A monument to millions, in the face of Holocaust denial
The Yad Vashem museum in Jerusalem is fascinating and moving, but it exists against the rising phenomenon of Holocaust denial around the world
THERE ARE many powerful exhibits at the Yad Vashem museum of the Holocaust, in Jerusalem, but perhaps the most affecting is a wall display that weaves the words of the Mourners’ Kaddish, the Jewish prayer for the dead, through the names of concentration camps.
And praised. Auschwitz. Be. Majdanek. The Lord. Treblinka. And praised. Buchenwald. Be. Mauthausen. The Lord. Belzec. And praised. Sobibor. Be. Chelmno. The Lord. Ponary. And praised. Theresienstadt. Be. Warsaw. The Lord. Vilna. And praised. Skarzysko. Be. Bergen-Belsen. The Lord. Amen.
The quotation is an excerpt from the book The Last of the Just by André Schwarz-Bart (1928-2006), which traces the story of a Jewish family from the time of the Crusades to the gas chambers of Auschwitz. The French novelist’s parents were Polish Jews killed by the Nazis.
This reporter has visited Yad Vashem on a number of occasions, including this month. It is a fascinating and moving experience. The group I was with heard that only Shanghai and the Dominican Republic were prepared to take in substantial numbers of Jewish refugees during the second World War. Our hosts were too polite to mention that Ireland was among the many that failed to open their doors: it’s a shameful chapter in our history.
It is difficult to take in all the exhibits in one tour of the museum. On a previous visit I saw the memorial devoted to children, who comprised about a quarter of the six million Jewish people who died. It was funded by a Jewish couple who found prosperity in the US but whose small son, Uziel, had earlier perished in Auschwitz. Its architect, Moshe Safdie, assembled a set of linked glass cases with the pictures suspended inside and an array of candles in memory of the dead.
As you walk around the exhibit the candles multiply almost to infinity in the glass. A voice recites the names of victims aged five, seven and 10 from a long list of countries, including Poland, France and Lithuania.
The Nazi Holocaust is one of the most appalling crimes in history: six million Jews and more than five million other victims perished. In light of all that has been said, written, photographed and broadcast, you might expect there would be no one to contradict its significance and scale. Yet the phenomenon of Holocaust denial is on the increase.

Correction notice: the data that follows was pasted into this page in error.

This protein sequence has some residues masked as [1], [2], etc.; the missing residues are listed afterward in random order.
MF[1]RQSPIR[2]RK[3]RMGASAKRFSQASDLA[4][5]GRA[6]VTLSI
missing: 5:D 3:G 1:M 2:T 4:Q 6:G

The best-known political figure associated with this school of thought is Iran’s president, Mahmoud Ahmadinejad; the highest-profile adherent in the academic sphere is the historian David Irving, who notoriously said “more women died on the back seat of
Senator Edward Kennedy’s motor car in Chappaquiddick than in the gas chamber of Auschwitz”.
One of the byproducts of the economic and fiscal crisis has been the rise of the far-right Golden Dawn party in Greece, whose members have been known to indulge in Nazi-style salutes and deny the Holocaust, although the organisation officially rejects the neo-Nazi label. Nikolaos Michaloliakos, the chairman of the Golden Dawn, has challenged the view that six million Jews were killed. “There were no ovens. This is a lie . . . there were no gas chambers either,” he told a TV interviewer in May.
There are few obvious signs of Holocaust denial in Ireland, although the chief executive of the Holocaust Education Trust Ireland, Lynn Jackson, says it does exist: “We do get nasty mail from time to time.” There have also been “one or two” protests outside schools when one of a small number of Holocaust survivors living in Ireland come to give talks about their experiences.